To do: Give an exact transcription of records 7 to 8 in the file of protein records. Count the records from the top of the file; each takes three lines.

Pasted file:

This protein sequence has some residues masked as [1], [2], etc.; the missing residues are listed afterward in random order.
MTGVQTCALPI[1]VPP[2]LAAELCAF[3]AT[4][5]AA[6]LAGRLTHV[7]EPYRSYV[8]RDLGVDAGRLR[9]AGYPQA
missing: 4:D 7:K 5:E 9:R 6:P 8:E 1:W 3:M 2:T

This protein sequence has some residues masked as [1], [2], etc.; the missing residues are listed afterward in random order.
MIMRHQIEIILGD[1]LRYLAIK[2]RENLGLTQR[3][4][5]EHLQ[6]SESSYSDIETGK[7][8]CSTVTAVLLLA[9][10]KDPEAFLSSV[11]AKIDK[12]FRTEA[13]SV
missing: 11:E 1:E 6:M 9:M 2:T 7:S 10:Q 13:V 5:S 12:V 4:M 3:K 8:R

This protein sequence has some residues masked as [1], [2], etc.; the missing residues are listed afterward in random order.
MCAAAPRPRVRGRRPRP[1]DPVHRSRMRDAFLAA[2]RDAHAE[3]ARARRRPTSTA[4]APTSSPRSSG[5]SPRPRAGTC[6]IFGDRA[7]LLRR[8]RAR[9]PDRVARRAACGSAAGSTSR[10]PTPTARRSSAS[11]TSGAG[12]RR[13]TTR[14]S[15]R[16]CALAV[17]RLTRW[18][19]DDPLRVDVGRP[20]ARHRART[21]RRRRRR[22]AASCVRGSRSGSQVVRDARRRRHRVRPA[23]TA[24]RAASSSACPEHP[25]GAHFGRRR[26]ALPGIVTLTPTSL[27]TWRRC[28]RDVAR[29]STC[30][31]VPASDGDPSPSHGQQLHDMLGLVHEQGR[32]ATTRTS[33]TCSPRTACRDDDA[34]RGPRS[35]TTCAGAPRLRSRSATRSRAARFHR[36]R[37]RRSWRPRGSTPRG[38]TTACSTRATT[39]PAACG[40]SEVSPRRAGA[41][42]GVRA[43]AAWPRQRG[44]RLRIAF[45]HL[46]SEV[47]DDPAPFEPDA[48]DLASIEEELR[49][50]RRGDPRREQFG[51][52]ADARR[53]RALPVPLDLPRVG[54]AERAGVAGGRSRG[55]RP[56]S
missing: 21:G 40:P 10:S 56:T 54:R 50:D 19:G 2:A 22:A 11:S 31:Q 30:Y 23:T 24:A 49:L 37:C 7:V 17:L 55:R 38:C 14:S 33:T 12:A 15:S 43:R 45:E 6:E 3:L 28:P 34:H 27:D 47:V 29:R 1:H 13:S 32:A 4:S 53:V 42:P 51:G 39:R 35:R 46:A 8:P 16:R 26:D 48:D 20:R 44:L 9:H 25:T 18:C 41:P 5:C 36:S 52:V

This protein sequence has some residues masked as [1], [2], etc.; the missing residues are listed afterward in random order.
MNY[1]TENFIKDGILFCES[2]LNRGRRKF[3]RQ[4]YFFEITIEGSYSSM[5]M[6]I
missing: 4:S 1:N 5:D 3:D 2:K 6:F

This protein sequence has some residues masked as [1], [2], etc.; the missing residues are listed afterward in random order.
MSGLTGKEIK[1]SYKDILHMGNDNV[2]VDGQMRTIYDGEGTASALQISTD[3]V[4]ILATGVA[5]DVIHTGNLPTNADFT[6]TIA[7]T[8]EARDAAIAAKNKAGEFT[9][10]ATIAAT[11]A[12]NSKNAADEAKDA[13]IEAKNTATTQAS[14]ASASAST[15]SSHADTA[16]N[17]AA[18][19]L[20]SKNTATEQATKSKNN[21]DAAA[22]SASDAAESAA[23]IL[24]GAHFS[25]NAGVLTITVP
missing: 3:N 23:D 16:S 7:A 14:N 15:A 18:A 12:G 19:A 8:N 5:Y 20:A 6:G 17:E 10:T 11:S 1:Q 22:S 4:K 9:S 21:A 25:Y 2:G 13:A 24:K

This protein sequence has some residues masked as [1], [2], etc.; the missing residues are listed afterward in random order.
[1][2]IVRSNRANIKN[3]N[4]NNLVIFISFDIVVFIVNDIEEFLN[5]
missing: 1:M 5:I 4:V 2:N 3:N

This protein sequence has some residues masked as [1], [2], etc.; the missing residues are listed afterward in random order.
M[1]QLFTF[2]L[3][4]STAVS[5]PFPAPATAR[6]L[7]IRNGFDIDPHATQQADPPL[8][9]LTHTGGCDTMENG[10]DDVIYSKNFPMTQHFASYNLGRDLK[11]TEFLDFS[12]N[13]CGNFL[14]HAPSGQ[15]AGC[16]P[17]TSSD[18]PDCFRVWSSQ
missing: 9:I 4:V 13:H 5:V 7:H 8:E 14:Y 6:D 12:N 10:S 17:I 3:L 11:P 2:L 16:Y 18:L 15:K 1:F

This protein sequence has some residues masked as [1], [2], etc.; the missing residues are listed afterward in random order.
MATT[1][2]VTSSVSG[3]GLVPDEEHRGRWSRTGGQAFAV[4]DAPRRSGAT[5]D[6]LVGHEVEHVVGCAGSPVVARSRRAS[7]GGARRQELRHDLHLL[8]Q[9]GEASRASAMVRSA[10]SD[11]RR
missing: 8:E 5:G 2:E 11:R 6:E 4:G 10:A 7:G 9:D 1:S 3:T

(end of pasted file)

This protein sequence has some residues masked as [1], [2], etc.; the missing residues are listed afterward in random order.
M[1]QLFTF[2]L[3][4]STAVS[5]PFPAPATAR[6]L[7]IRNGFDIDPHATQQADPPL[8][9]LTHTGGCDTMENG[10]DDVIYSKNFPMTQHFASYNLGRDLK[11]TEFLDFS[12]N[13]CGNFL[14]HAPSGQ[15]AGC[16]P[17]TSSD[18]PDCFRVWSSQ
missing: 9:I 4:V 13:H 5:V 7:H 8:E 14:Y 6:D 12:N 10:S 17:I 3:L 11:P 2:L 16:Y 18:L 15:K 1:F

This protein sequence has some residues masked as [1], [2], etc.; the missing residues are listed afterward in random order.
MATT[1][2]VTSSVSG[3]GLVPDEEHRGRWSRTGGQAFAV[4]DAPRRSGAT[5]D[6]LVGHEVEHVVGCAGSPVVARSRRAS[7]GGARRQELRHDLHLL[8]Q[9]GEASRASAMVRSA[10]SD[11]RR
missing: 8:E 5:G 2:E 11:R 6:E 4:G 10:A 7:G 9:D 1:S 3:T